By Chris Lotsbom, @ChrisLotsbom
EUGENE, OR (30-Jun) -- Earlier today, Nick Symmonds announced via Instagram that he had withdrawn from this week's USA Olympic Trials due to a torn ligament and stress fracture in his left ankle. Although frustrated, the two-time Olympian and reigning USA 800m champion remained upbeat as he spoke to the media here at Brooks House adjacent to Hayward Field.
PHOTO: Nick Symmonds sprinting to victory in the 800m at the USA Outdoor Track & Field Championships in Eugene, Ore., in 2015 (photo by David Monti for Race Results Weekly).
Touching upon the injury and the injustices he sees in track and field at the moment, Symmonds had his audience captivated. Here are five quick takes from Symmonds:
1) His injury occurred three weeks ago, and he will not race again in 2016. He tried putting his spikes on for a session this morning, and it did not go well.
"We like to use this analogy of sharpening a pencil. Each week you sharpen it a little bit more and a little bit more and you want it perfectly sharp when you go to race. I sharpened it too much. I've done the exact same thing that I've done for the last ten years and it always works, but at 32 I just couldn't quite get away with what I used to be able to do."
Swelling ensued, and Symmonds wound up taking three weeks off. If he wasn't feeling the excruciating pain in his ankle, Symmonds said he would have raced just for the experience. Instead, he'll now relax, do a lot of fishing, drink many beers, and watch the races.
2) Symmonds's contract with Brooks runs out at the end of the year, and he is unsure of what the future may hold. It is possible that the two-time Olympian will never lace up the spikes again.
"I feel like I have ticked just about every single one of the running goals I have set for myself. The only two that I haven't ticked are winning an Olympic medal and running a marathon, and obviously the medal is not going to happen for me it looks like. But I'd like to run a marathon at some point. I think that I could possibly run one more year [on the track], but it's up to Brooks at this point," he said. "If this is the end of the road for me, then I'm just so grateful for the experiences that I've had over the last ten years... The jury is out. I'm not announcing my retirement today. I think that's something that when this season finishes up we can all sit down and decide what's going to be the best for Brooks, what's going to be the best for me. I do have a lot of other irons in the fire though."
He said that once he does officially retire, he will climb the tallest mountain on every continent, work on his company Run Gum, and enjoy many beers.
3) Now that he is sidelined, Symmonds hopes other athletes will take up his cause for change at the Trials. Long the front man for change with regard to athletes' rights and their ability to wear sponsor logos (going against the infamous IOC "Rule 40" banning certain advertisements), Symmonds will not be able to advocate his stance on the field of play.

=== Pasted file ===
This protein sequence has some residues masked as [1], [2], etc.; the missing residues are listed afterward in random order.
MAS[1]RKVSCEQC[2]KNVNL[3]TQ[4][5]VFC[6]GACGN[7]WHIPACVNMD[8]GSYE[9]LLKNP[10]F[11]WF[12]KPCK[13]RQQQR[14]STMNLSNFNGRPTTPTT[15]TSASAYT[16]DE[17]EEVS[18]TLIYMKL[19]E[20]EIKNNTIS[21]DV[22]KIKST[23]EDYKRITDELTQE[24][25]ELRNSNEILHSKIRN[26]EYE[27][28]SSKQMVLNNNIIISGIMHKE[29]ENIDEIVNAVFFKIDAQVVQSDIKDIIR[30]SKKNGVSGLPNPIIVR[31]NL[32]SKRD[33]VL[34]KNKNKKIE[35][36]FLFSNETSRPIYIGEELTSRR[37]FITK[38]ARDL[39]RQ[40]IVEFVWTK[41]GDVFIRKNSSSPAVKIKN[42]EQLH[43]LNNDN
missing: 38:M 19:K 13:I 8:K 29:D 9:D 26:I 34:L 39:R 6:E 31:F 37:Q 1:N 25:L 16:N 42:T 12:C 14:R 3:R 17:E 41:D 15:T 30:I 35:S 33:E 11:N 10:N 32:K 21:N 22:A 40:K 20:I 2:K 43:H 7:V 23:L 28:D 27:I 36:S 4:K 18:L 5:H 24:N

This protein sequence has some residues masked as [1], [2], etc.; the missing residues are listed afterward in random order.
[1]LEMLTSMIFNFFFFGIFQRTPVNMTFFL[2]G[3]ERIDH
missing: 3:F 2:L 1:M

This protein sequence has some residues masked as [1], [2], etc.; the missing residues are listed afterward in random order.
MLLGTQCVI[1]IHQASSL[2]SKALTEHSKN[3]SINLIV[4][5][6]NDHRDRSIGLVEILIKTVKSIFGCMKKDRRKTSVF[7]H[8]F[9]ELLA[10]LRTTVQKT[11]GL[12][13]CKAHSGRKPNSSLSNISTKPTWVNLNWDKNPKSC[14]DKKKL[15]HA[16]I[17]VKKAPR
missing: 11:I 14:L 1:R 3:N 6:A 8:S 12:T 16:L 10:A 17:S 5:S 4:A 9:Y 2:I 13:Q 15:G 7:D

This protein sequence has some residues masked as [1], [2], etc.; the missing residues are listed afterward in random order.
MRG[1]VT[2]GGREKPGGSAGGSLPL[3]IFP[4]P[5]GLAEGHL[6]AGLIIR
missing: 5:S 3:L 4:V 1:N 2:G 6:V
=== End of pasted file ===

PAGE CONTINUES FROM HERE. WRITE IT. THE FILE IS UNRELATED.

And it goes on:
"That's the hardest part for me. I feel like I could have been a very effective leader out there and kind of uniting the athletes and bringing about some change and awareness about what's going on," Symmonds said. "It's a lot harder for me to do that from the sidelines. It's up to the athletes. I can't do this by myself. I can be as annoying as possible on social media and do interviews all day long, but until the athletes come together and decide that enough's enough, then nothing is ever going to change."
4) Symmonds would like to see a shift in track and field, both in revenue sharing and logo restrictions. He believes a 50/50 revenue share from the IOC with Olympic athletes would be appropriate.
"I think the beginning is to implement a 50-percent revenue sharing model that is very common in professional sports," he said, referencing Major League Baseball (MLB), the National Basketball Association (NBA), and the National Hockey League (NHL). "The IOC is going to make four billion dollars this year, that's their gross revenue. Take two billion of that and divide that among the 10,500 Olympians that are going to be out in Rio, and the IOC would write a $190,000 check to every single Olympian. That's a pretty big payday for four year's worth of work. I think that's the minimum right there."
Symmonds also hopes that the IOC will give athletes the opportunity to recognize sponsors that are not official IOC or USOC partners.
"Had I made this Olympic team, it wasn't Nike or AT&T that got me there. It was Brooks, and I wouldn't even be allowed to thank Brooks. Brooks has been the only reason why I have been running the last three years, and without them I would have retired in 2014. Any Beasts that make the team this year I think they need to thank the sponsors that have got them there."
5) Symmonds has faith in at least one of his Brooks Beasts teammates making the Olympic team. While he says Donavan Brazier and Boris Berian are clear favorites, because it is the Olympic Trials anything can happen -- and the fastest on paper rarely sweep the podium.
"The Olympic Trials changes everything because there is so much pressure on these athletes.
"I think Cas [Loxsom] and Drew [Windle] and Shaq [Walker] and the rest of the team have a shot. We've got some really talented guys," he said. "Again, it's the Trials and anything can happen. You just don't know how athletes will respond to the pressure. I've never seen any of them run in the Olympic Trials cause they haven't been around for one! I think one or two of them will make the final and then anything can happen."